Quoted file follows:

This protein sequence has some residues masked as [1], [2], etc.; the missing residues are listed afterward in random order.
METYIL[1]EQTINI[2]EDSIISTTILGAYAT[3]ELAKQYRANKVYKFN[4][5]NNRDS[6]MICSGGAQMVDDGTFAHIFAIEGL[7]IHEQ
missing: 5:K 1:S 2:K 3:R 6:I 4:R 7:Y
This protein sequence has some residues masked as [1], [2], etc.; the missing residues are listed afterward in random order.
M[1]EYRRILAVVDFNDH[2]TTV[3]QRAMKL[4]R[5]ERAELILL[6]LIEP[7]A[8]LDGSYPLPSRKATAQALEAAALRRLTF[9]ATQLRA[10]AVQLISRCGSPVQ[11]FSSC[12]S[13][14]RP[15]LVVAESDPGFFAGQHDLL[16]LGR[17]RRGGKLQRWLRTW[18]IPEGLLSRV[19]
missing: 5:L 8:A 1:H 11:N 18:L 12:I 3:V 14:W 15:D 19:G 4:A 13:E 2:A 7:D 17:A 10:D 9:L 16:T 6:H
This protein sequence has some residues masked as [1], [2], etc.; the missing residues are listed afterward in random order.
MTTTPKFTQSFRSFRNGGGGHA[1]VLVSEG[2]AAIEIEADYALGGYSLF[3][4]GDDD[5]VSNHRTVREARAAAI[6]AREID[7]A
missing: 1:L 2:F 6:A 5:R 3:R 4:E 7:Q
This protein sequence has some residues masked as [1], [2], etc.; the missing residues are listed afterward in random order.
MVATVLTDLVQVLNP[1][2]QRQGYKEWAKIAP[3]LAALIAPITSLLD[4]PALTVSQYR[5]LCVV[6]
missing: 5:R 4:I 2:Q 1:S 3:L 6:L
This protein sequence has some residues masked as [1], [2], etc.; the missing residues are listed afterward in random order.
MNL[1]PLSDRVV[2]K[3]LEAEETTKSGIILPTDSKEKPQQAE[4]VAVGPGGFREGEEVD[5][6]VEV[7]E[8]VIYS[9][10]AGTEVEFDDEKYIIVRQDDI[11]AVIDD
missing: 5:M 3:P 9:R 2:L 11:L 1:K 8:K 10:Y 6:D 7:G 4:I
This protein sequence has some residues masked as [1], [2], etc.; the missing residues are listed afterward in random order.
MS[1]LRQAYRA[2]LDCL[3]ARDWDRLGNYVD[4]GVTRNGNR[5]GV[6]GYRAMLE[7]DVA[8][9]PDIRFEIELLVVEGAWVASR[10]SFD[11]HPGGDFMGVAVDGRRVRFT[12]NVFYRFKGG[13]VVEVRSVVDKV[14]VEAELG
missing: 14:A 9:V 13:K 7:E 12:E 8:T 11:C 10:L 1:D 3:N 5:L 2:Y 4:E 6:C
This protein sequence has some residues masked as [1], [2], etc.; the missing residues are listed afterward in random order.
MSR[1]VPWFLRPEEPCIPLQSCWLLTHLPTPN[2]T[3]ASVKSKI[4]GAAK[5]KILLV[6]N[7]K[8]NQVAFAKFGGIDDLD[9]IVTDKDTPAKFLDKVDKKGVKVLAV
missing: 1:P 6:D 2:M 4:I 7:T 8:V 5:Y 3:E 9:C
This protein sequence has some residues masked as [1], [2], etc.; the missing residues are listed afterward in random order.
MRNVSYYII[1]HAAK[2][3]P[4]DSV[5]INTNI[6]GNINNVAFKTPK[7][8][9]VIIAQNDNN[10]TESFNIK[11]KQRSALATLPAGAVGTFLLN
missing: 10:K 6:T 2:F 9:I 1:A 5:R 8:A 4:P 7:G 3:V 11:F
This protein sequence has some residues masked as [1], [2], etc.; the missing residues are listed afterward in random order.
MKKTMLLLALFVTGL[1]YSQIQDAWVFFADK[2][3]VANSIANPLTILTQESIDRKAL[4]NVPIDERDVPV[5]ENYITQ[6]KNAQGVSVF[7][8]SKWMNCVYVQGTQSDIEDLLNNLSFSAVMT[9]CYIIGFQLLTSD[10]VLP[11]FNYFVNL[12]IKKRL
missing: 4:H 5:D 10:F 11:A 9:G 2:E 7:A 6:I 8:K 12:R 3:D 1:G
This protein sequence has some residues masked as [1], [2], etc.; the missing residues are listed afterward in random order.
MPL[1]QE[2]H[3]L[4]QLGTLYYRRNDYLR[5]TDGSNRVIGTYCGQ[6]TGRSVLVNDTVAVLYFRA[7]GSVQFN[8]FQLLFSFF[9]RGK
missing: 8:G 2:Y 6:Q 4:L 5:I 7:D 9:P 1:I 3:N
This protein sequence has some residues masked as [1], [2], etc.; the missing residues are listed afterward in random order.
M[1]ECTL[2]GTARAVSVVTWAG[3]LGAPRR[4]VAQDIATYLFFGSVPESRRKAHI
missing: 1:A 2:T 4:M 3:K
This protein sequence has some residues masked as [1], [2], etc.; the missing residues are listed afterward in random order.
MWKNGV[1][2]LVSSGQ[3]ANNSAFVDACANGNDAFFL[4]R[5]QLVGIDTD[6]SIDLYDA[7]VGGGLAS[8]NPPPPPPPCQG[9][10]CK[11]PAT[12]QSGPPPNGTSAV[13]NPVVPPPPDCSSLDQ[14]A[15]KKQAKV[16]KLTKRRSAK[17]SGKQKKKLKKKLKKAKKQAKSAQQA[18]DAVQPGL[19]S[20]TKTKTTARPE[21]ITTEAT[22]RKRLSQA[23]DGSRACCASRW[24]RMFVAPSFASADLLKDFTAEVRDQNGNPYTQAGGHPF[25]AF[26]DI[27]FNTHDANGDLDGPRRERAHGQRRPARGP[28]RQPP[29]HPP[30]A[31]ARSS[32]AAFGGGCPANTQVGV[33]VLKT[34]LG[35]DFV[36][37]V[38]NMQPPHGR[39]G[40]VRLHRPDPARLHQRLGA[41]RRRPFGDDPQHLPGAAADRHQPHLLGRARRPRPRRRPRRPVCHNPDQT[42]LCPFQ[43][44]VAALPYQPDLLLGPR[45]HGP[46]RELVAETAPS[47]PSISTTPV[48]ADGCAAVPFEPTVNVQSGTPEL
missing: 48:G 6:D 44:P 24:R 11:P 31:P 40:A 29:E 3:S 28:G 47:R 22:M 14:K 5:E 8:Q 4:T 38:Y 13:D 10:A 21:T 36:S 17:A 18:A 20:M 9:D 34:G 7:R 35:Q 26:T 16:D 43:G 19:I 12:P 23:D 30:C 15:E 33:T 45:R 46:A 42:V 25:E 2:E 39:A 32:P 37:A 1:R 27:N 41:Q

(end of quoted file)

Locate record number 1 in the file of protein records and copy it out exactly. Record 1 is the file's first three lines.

This protein sequence has some residues masked as [1], [2], etc.; the missing residues are listed afterward in random order.
METYIL[1]EQTINI[2]EDSIISTTILGAYAT[3]ELAKQYRANKVYKFN[4][5]NNRDS[6]MICSGGAQMVDDGTFAHIFAIEGL[7]IHEQ
missing: 5:K 1:S 2:K 3:R 6:I 4:R 7:Y